Are you a nurse, midwife or allied health professional who would like to undertake your own research? This area is dedicated for you to help you get started and give you some useful information about the research opportunities with the NIHR Cambridge BRC.
Start your research journey with us
The NIHR Cambridge BRC is a partnership between Cambridge University Hospitals and the University of Cambridge. We strive to support our researchers and help them develop their academic careers.
Being based on the Cambridge Biomedical Camps we have access to Addenbrooke’s Hospital, the Royal Papworth Hospital, world leading researchers and state-of-the-art research facilities; all with the focus to deliver transnational research for the NHS.
We provide the opportunity to develop and train the next generation of researchers, scientists and non-medical health care professionals. We are able to help with funding, mentoring and supporting staff develop their research skills.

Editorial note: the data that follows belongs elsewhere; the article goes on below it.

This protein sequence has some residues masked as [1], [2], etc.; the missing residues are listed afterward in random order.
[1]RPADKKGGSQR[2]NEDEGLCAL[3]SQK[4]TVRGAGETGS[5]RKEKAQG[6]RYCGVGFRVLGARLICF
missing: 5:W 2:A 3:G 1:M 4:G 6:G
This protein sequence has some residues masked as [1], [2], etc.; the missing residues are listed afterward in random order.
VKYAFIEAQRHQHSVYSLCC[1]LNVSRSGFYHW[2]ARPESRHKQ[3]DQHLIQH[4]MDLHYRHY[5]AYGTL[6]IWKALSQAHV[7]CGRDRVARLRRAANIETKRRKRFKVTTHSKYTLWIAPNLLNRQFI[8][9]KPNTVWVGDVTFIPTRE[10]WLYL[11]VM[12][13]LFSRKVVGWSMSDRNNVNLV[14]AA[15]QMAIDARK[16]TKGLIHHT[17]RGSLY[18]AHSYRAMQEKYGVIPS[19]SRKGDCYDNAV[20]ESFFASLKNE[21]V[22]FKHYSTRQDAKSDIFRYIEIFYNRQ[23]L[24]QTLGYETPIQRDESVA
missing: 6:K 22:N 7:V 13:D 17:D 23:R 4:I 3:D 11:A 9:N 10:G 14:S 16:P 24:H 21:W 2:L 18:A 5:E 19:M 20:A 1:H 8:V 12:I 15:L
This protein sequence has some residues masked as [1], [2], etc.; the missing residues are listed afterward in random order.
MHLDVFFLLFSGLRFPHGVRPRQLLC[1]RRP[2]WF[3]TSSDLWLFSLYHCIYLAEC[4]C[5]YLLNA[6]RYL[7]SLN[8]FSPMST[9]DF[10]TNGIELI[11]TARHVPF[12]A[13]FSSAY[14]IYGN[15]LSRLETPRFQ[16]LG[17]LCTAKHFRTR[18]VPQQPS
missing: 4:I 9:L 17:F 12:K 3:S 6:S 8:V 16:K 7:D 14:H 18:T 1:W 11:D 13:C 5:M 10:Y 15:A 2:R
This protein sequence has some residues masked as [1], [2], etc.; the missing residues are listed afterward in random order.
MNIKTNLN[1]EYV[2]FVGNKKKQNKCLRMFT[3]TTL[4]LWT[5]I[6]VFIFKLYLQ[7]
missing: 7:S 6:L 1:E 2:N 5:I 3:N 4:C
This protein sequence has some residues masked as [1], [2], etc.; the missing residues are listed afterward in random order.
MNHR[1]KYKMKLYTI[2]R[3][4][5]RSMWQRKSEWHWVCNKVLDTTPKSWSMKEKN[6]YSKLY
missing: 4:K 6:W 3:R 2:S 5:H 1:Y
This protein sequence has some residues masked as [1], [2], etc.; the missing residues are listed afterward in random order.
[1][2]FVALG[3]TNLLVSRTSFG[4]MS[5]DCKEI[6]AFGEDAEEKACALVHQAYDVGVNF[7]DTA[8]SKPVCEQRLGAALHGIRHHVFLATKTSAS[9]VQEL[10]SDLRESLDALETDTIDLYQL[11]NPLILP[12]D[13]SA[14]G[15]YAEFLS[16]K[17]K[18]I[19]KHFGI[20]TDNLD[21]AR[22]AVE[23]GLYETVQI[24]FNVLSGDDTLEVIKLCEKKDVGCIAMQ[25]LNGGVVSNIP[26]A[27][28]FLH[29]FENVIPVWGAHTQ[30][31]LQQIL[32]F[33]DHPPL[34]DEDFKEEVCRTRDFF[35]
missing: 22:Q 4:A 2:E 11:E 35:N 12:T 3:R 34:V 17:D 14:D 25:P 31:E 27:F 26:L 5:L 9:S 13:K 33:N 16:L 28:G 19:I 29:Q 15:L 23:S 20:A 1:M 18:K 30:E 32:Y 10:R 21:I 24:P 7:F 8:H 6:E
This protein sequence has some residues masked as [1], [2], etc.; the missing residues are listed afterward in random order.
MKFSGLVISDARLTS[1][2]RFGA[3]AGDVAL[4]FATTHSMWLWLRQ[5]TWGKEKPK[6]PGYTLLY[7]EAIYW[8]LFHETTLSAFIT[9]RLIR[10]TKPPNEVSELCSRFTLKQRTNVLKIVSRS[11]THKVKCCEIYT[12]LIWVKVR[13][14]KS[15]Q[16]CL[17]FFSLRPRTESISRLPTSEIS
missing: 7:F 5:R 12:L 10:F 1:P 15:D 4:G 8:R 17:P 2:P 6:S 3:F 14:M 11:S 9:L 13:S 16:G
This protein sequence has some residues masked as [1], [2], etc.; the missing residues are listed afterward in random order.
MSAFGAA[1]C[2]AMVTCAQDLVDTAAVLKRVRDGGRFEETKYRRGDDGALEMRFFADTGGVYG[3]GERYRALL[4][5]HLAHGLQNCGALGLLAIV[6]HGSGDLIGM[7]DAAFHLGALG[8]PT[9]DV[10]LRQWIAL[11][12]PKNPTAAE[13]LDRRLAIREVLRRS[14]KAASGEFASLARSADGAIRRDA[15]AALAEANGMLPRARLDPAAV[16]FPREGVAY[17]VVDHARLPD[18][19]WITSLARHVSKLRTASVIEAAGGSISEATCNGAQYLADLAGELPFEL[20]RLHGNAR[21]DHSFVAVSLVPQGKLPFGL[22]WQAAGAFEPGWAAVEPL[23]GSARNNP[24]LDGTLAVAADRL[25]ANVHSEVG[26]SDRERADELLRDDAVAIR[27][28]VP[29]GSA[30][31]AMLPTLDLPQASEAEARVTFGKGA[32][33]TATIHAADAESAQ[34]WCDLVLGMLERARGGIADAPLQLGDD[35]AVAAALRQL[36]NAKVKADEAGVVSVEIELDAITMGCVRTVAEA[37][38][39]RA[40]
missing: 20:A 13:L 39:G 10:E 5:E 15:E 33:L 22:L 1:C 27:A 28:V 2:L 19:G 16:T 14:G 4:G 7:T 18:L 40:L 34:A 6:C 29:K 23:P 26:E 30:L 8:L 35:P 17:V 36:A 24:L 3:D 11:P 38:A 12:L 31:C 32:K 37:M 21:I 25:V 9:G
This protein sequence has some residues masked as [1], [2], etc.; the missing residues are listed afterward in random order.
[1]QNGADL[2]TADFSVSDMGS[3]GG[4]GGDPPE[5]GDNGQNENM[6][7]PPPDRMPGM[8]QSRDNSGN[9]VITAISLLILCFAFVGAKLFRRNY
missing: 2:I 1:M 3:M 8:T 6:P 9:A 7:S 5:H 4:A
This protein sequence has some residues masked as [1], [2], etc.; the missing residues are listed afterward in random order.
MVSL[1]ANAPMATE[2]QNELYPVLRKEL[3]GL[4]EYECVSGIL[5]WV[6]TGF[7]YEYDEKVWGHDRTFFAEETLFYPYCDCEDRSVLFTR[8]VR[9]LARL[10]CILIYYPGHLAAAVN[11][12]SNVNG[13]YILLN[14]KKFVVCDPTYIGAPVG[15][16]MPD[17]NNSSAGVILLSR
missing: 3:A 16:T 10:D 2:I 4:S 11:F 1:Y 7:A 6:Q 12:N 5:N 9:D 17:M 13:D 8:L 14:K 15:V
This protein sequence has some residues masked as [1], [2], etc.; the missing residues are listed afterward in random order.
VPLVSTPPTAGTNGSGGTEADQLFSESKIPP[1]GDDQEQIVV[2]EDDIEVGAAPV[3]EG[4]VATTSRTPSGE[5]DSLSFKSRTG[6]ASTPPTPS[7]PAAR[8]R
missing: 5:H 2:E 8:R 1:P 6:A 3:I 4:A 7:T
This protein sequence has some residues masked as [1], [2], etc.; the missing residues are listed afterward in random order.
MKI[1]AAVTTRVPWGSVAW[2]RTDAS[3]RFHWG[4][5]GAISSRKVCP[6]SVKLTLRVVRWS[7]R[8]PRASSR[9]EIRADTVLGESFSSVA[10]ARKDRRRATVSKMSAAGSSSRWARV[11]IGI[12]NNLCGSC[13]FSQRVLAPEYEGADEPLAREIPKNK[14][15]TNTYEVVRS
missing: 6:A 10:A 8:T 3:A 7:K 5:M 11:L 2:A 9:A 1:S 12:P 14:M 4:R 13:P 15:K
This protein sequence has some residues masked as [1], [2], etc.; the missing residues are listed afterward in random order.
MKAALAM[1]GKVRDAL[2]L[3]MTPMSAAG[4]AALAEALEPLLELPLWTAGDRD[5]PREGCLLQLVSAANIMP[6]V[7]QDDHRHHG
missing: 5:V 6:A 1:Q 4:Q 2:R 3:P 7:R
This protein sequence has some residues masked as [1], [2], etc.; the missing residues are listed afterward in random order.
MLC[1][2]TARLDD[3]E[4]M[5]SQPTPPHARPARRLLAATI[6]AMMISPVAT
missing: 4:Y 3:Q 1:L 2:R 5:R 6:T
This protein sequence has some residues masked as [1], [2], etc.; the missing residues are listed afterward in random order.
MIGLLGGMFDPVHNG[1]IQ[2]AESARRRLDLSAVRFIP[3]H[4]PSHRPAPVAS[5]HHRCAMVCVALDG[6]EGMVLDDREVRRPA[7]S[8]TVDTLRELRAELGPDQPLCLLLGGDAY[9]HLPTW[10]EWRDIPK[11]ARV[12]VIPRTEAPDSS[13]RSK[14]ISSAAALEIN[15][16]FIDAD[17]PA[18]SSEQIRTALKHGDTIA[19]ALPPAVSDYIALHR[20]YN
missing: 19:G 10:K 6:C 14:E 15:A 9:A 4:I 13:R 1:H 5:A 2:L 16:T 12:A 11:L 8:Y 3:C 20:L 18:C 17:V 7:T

NMAHP research at CUH
Professor Christi Deaton, based at CUH, leads the Clinical Nursing Research Group (CNRG) at the University of Cambridge took up post as Florence Nightingale Professor of Clinical Nursing Research in 2013 and has led the development of the Nursing, Midwifery and Allied Health Professionals Research Strategy.
Together with Professor Deaton and Sara Jones, the Trust’s lead research nurse, the CNRG – which is open to any NMAHPs within CUH and the University of Cambridge who are interested in developing research culture and capacity – meets regularly to oversee the implementation of the NMAHP research strategy.
The aims of the group and research strategy follow the principles of research capacity building proposed by Cooke (2005)1:
- Ensuring research is integral to practice
- Building skills and confidence
- Investing in infrastructure
- Developing linkages and collaboration
- Developing actionable dissemination
- Building sustainability and leadership.
1. Cooke J. A framework to evaluate research capacity building in health care. BMC Family Practice. 2005; 6:44. Doi: 10.1 186/1471-2296-6-44.